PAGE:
Where to begin with Bollywood? The question has foxed overseas observers for almost a century now. One might start with the B-word itself: imposed on the Hindi cinema by outsiders conflating Bombay with Hollywood, it’s subsequently been rejected by senior industry personnel and frequently misapplied to films in neighbouring languages.
Indian cinema is, in fact, many regional cinemas in one – Hindi, Punjabi, Tamil, Telugu and so on – each with their own stars and specialities. While the barrelling action of one current hit, Jawan, prompted breathless responses across northern India, many southerners sniffed, claiming it was but a pricey impersonation of those rowdy crowd-pleasers their industries have turned out for decades.
Such films remain swirling melting pots of fisticuffs, gunplay, romance and song, earning themselves the (homegrown) sobriquet “masala movies”. Long before old Bombay morphed into latter-day Mumbai, this cinema contained multitudes, setting eyes to widen and minds to boggle, and leaving casual onlookers – even some of our shrewdest critics – feeling overwhelmed.
Expert guidance is required, then, and with her new book, Sunny Singh, well-travelled novelist and professor of creative writing at London Metropolitan University, makes a true heroine’s entrance. Part-history, part-memoir, A Bollywood State of Mind details how Singh caught the cinephile bug as a diplomat’s daughter shifting around India, her alienation from Hollywood’s prosaic, single-track narratives, and her inability to escape the movies and songs of her homeland, wherever life carried her.
The essence and art of masala, we learn, is a balancing act, “a combination of transitory moods and permanent internal states”. If so, A Bollywood State of Mind might be claimed as a masala book, its prose alternating between professorial wisdom and something dreamier besides.
Uppermost in the mix is the history, spanning from 1913’s Raja Harishchandra, the foundational silent regarded as the first Indian feature, to January’s Pathaan, blockbusting vehicle for reigning Bollywood king Shah Rukh Khan. Here, Singh identifies key stars and directors, familiar archetypes and tropes, and discusses how and where cinema intersected with the wider Indian project: the push for self-determination during colonial rule, the Modi-backed resurgence of Hindu nationalism.
One idiosyncrasy is the near-sacred text the author clings to as an interpretative secret weapon: the Natyashastra, an ancient Sanskrit encyclopaedia of the arts which sought to elevate creative endeavour to the status of the divine. (It makes Stanislavski and Brecht’s writings on theatre seem like child’s play.)
Expanded from the author’s doctoral thesis, this reframing of movie history is where the book flirts openly with an academic register. The Natyashastra’s dramatic pointers reminded me of film theorist Christian Metz’s narrative paradigms, bane of many an undergraduate.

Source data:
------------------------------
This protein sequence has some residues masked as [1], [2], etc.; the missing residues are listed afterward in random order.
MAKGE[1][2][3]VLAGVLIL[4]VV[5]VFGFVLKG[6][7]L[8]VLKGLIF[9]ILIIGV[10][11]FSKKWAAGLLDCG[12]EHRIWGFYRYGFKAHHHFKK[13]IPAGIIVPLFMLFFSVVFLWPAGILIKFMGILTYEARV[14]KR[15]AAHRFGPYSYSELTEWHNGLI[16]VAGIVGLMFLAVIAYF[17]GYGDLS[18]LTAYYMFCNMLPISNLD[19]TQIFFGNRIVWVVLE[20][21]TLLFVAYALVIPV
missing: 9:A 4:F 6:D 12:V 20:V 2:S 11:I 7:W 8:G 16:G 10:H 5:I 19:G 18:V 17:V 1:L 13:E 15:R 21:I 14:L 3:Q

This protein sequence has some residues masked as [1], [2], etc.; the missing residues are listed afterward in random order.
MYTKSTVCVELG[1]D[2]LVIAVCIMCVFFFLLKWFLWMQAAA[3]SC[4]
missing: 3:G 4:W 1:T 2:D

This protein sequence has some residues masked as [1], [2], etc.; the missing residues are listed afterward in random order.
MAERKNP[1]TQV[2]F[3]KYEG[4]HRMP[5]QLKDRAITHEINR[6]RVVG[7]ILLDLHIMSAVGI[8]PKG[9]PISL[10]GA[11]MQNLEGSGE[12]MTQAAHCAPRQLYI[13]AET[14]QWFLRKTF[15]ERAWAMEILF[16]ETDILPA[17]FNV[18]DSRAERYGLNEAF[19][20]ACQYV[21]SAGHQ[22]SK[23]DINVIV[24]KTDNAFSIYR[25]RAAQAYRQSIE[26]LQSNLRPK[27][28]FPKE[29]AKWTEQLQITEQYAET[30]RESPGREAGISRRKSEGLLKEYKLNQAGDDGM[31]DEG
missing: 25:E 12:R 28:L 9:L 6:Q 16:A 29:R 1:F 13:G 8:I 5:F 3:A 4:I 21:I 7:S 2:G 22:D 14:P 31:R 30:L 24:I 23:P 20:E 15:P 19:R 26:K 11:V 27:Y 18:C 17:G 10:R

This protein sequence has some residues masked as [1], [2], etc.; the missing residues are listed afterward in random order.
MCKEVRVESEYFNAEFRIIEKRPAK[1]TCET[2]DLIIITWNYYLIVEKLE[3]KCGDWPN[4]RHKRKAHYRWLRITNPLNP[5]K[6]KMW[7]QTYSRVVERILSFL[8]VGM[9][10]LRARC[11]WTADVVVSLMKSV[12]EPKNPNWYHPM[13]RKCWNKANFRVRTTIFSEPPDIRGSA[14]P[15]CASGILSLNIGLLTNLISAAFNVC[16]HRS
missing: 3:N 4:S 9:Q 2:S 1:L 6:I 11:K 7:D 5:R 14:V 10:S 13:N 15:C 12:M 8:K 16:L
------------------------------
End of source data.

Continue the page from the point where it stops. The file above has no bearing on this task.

Yet, in Singh’s hands, they point towards a fuller and deeper understanding of Bollywood norms: the unapologetic repurposing of what some would dismiss as cliché, for example, or the recurring reincarnation theme. They even provide spiritual reasons for the intervals that still come as standard with Indian cinema.
Whenever the book leans toward the arcane, Singh shifts approach and demonstrates that this cinema’s singular power is more than typically bound up with emotion and memory. It’s just that her memories have been rescaled by the movies themselves. Even her footnotes suggest frames from some thunderous widescreen melodrama: a grandmother remembers fleeing an earthquake “clutching her infant sister and a cage with her parrot… as the ground around her opened up in deep cracks”.
While disconcerting at first, Singh argues, masala cinema’s extremes of emotional colour, and sudden tonal and perspectival shifts ultimately provide a fine preparation for life’s vagaries: the highs, the lows, the sudden outbreaks of frenzied dancing. What’s more, they function wherever you are. A local whom Singh encounters on a research trip to Senegal bursts into Hindi song, and confesses Indian films “taught me a different way to see”.
If recent admission numbers are anything to go by, Western cinemagoers would seem to agree: the (joyous) romcom Rocky Aur Rani Kii Prem Kahaani held down a screen at my local Odeon for nine weeks – while more floundering Hollywood options came and went. Arriving at a moment when streaming services are further lowering the barriers that have traditionally separated us from adjacent cinemas and cultures, Singh’s book serves as both a greeting party and a gentle re-emphasis.
In her introduction, Singh writes of the goals she set her younger self: “I would study and learn, and develop the language I needed to share the films I have loved all my life. And I would find ways to share that love with my colleagues, friends and even strangers, in words they already knew. Gradually, I was sure, they’d learn my words as well as I had learnt theirs so we could sit together before a screen to watch, and to love, the same films.” Her adult self now bestows that language on us – and a watchlist to keep Netflix devotees going for several lifetimes.
A Bollywood State of Mind (Footnote Press, Hardback, 272pp, £20) is published October 19.